Page Count: 435 Pages
Overall Rating: 3 Stars
In the beginning, there's a boy standing in the trees . . . .
Clara Gardner has recently learned that she's part angel. Having angel blood run through her veins not only makes her smarter, stronger, and faster than humans (a word, she realizes, that no longer applies to her), but it means she has apurpose, something she was put on this earth to do. Figuring out what that is, though, isn't easy.
Her visions of a raging forest fire and an alluring stranger lead her to a new school in a new town. When she meets Christian, who turns out to be the boy of her dreams (literally), everything seems to fall into place—and out of place at the same time. Because there's another guy, Tucker, who appeals to Clara's less angelic side.
As Clara tries to find her way in a world she no longer understands, she encounters unseen dangers and choices she never thought she'd have to make—between honesty and deceit, love and duty, good and evil. When the fire from her vision finally ignites, will Clara be ready to face her destiny?
Unearthly was a weird book for me. Not really in its concept, but more so in how I liked it. Everything was in the middle for me. It's not the worst book I've read, and it's not the best, either. It's flat out in the middle.
For starters, I didn't really feel the urge to pick this one back up. I actually sat at the end of class one day, knowing I should've probably picked it up and read some, mainly because my friend was absent that day and I couldn't talk to her, but I didn't. At the same time, though, once I picked it up, I hardly ever put it down. Not because it was a particularly gripping book, but more because it was really easy to read.
It was a pretty easy book to read, actually, and I think that's probably why it didn't get as much of a reaction from me. I'd expected it to be a lot heavier, have the stakes be so much higher than they were, but it was kind of more along the lines of Clara really wanting to be normal and her struggles with her feelings for Christian and Tucker.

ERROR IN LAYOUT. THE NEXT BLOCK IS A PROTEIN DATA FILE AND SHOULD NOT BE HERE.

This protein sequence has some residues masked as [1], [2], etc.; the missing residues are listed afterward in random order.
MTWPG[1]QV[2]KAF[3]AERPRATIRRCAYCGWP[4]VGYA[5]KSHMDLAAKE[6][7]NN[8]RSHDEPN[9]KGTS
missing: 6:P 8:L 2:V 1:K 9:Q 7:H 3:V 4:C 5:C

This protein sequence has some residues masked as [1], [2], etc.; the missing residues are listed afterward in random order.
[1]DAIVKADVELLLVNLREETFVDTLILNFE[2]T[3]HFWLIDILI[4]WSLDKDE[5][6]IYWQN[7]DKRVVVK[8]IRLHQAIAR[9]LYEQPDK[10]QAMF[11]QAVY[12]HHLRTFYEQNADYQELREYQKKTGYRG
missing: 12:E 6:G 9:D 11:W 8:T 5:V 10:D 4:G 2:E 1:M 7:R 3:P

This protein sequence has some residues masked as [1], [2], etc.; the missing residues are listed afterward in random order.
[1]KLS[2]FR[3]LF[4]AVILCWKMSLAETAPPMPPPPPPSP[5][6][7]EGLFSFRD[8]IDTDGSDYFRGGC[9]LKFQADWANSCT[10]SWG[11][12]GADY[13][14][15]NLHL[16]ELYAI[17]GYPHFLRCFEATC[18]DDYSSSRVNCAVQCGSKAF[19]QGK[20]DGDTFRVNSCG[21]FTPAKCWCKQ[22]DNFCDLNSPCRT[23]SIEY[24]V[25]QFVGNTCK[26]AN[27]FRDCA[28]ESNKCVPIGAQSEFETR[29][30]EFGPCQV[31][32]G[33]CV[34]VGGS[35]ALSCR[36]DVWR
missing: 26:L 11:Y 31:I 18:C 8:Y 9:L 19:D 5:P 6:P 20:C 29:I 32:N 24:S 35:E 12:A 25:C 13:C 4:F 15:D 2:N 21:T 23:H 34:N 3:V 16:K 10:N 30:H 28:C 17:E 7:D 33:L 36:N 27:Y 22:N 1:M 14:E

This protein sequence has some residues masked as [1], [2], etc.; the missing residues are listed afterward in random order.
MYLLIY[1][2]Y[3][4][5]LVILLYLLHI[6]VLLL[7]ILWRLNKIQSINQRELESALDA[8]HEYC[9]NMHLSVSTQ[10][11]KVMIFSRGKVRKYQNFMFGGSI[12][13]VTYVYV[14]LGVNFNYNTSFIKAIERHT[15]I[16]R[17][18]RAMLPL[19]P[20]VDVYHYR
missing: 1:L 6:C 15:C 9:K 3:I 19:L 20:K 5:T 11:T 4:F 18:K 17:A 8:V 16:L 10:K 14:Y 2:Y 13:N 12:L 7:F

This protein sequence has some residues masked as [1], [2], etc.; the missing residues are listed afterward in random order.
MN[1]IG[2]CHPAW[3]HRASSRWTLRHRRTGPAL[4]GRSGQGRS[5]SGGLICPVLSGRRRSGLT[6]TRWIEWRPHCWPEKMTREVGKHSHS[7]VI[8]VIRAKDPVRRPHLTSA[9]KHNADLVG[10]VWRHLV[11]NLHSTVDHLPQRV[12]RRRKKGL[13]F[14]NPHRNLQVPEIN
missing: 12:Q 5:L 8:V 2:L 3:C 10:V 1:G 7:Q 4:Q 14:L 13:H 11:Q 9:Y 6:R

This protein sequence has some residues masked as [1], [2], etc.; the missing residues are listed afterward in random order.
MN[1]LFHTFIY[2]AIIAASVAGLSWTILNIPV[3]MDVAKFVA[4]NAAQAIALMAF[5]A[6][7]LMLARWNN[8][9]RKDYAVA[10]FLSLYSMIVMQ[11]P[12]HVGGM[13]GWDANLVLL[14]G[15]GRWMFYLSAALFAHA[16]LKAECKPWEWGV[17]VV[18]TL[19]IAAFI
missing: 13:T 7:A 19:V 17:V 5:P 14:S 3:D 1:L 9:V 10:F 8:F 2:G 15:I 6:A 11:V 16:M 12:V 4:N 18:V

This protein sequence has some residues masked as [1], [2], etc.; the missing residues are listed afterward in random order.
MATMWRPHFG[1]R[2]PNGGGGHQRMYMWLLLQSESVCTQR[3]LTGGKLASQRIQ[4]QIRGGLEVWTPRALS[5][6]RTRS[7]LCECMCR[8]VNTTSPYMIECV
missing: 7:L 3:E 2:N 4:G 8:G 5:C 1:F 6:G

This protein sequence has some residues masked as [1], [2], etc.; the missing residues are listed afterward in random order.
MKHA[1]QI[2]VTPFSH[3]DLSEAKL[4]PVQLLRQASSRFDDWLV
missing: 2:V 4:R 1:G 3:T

Some things that bothered me: Some of the writing seems like it's trying to hard to fit into teen lingo. It's not poorly written, just has a lot of things that kind of seemed slightly immature for high schoolers. The word Dorkina was used in one of the first chapters and I cringed at that. Seems like something a third grader would say.
Some of the characters seem to be kind of shallow. Not vain, but kind of...underdeveloped. Tucker seemed to be pretty nicely fleshed out. Clara obviously was, but I was living inside of her head, so it's kind of expected for me to say that. Some of the other characters felt two-dimensional though.
There are kind of a lot of things that don't make sense, as well. (Spoilers starting in 3, 2, 1.)
For example, how the tourist taking that picture completely forgot about Clara's hair glowing, but Tucker could not, would not forget about it at all. I understand that the situations are pretty freaking different, but you'd think that glowing hair would be memorable no matter what.
Second off, the one that completely, completely irked me. If Angela could tell that Clara was an Angel-blood, why couldn't Christian? I mean, it's not as if Clara was particularly sneaky about it all the time, and Jeffery was definitely worse about it. If Angela could figure it out after three things, why couldn't Christian? I just don't get that one.
But I did like things too, as much as I semi-ranted up there:
I liked how Tucker and Clara did not have an instalove thing going on. They pretty much seemed to hate each other for a while and the chapters where their relationship is developed are among some of my favorite in this book.
I liked Angela and how I did not trust her at times, though some would probably hate that. She just seemed a little shifty. I liked Christian, somewhat. He sometimes made me angry, but so did Tucker and pretty much every other character in this book at least once. But he wasn't a complete jerk and I appreciated that.
I liked Jeffery, as weird as that probably is. He added some depth to the story and certainly seems to have a larger role in the next book. A lot of things do, for that matter. The sequel seems to hold a lot of answers to questions I had for this book.
I liked Clara, even though she was slightly moody and occasionally whiny. She seemed to have a reason for whatever moping she did, and I wouldn't say that it was anything like some books, where the heroine spends three quarters of the book sobbing over stupid crap. She had pretty legit reasons for being upset.
I really enjoyed the feel of Jackson Hole. It definitely has some sort of strange vibe, but not bad ones, either. I live in small town right now and I love Jackson Hole much, much more than I like where I live now. I'm just saying.
I enjoyed the mythology, however conflicting it may have been between the two people that were telling Clara how her world worked. It was pretty fresh and is a lot of what kept me reading.
So often we only do what we think is expected of us, when we are capable of so much more.
Songs I listened to while reading: